Privacy concerns are growing among parents, educators and some state officials about a Gates Foundation-funded project that is storing an unprecedented amount of personal information about millions of students in a $100 million database that cannot guarantee complete security.
As a result of the concerns, some states that had initially signed up to participate in a pilot program with the database — operated by a new nonprofit called inBloom, Inc., — are pulling back, including Louisiana. Others states originally listed on the inBloom Web site as project partners told Reuters they hadn’t fully committed, and one, Georgia, asked to be removed from the site. By Reuters’ reckoning, of the nine states originally listed as participating, only three are actively involved — New York, Illinois and Colorado. In New York, parents and educators are protesting the state’s involvement, and there has been legislation introduced in the to pull back.
The database, funded largely with money from the Bill & Melinda Gates Foundation, was launched in March at the SXSWedu conference in Texas.
Supporters say that states already collect the information and that collecting it one place makes it easier for teachers to “plumb” data about their students and target software to improve their academic performance. Parents, they say, could see what schools have collected about their children. They say that it is not a national database but a “a secure data service to help school districts manage the information needed for learning, and to support local educational goals.” The inBloom Web site says that the data cannot be shared with any outside parties without permission from the participating state or school district.
Opponents say that the amount of information is unprecedented — including, for example, learning disabilities, health records, teacher assessments of a student’s character — and that having it in a single place makes it easier to exploit. Parents, they say, were never asked for permission by districts or states to share their child’s data, and inBloom doesn’t guarantee total security of the information. The nonprofit Electronic Privacy Information Center has sued the U.S. Education Department over the database, calling it a serious threat to student privacy. (You can read about the lawsuit here, and a response from inBloom here.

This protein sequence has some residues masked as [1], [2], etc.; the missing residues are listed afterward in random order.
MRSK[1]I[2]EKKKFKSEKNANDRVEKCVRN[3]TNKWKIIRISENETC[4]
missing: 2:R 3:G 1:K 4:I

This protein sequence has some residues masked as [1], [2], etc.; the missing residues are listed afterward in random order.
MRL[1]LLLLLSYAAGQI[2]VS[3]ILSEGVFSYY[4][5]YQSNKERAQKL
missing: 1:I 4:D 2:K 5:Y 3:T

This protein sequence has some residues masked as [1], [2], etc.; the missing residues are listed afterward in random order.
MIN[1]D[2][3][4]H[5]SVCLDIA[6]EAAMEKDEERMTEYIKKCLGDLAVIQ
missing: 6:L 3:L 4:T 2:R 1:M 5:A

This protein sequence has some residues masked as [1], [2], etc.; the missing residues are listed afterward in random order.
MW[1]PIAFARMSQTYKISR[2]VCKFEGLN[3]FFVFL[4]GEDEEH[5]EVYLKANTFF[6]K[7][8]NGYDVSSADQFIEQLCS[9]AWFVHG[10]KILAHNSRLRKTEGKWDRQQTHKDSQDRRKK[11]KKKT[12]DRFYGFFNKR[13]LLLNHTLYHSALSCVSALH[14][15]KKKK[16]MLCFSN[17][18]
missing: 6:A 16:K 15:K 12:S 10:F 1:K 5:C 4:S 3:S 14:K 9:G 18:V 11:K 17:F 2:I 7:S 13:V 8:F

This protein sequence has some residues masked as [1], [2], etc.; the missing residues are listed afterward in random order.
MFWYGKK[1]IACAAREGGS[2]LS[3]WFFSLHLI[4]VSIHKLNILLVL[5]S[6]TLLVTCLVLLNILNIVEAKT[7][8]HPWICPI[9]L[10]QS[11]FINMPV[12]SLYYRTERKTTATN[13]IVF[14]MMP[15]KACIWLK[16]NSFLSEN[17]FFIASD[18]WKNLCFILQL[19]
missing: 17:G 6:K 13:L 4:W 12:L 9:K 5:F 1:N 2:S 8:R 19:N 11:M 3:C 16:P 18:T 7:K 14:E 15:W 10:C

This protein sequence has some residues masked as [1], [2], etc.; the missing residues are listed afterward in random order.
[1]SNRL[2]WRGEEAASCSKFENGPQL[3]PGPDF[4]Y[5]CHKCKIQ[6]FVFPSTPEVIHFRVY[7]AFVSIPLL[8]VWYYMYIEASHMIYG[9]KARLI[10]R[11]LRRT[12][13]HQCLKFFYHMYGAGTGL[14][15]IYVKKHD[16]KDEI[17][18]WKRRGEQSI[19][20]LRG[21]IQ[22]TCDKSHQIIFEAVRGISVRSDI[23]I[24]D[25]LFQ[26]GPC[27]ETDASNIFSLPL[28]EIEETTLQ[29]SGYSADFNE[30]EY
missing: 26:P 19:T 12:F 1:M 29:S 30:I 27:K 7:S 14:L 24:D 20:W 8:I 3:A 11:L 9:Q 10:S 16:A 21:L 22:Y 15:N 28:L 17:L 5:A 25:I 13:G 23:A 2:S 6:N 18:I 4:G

On the issue of security, the inBloom Web site says:
We understand how important every child’s privacy is, and that’s why data security is such a high priority for inBloom. We worked with our pilot states and districts and a panel of student privacy and security experts to create the policy that governs our handling of sensitive data. While in this day and age no security protections can be 100% guaranteed, inBloom has greatly improved student data protection beyond the measures currently used by most school systems. We are meeting the highest industry standards and are exceeding federal requirements.
American Federation of Teachers President Randi Weingarten recently released this statement about the issue, noting that the organization has sent letters to inBloom funders seeking “clarification” of many of these concerns.
Any potential inBloom has to improve and personalize learning is being overshadowed by a growing lack of public trust in its early communications and operations, and genuine concerns about the security, privacy, sharing and exploitation of data. The AFT raised many of these issues originally, and we, along with parents and teachers, continue to have many concerns about the privacy and security of student and teacher data. We have sent a letter to the funders of inBloom seeking clarification.
These privacy and security concerns go well beyond inBloom. With a growing marketplace emerging for data collection, storage, analysis and monetization—both for good and for ill—we must be more vigilant than ever about the privacy and security rights of students, teachers and the American people. The rights and responsibilities of parents, students, teachers and school officials in protecting sensitive data, and in determining how others can use that data, must be transparent and well-regulated, and city, state and federal officials have key roles to play.”
Louisiana Education Superintendent John White recently pulled back on the state’s involvement with the database after parents raised concerns about the amount and type of information being collected, according to this story in the News Star.
One of the concerns of parents in Louisiana and other states is the use of student Social Security numbers to label files in the database. This is now being changed, with randomized numbers being assigned to each student file, although, the Reuters story by Stephanie Simon reported that “inBloom spokesman Adam Gaber refused to say whether Social Security numbers might be included elsewhere – not as a label but as a basic data point, along with ethnicity, address, parents’ names and other personal information routinely collected by public schools.”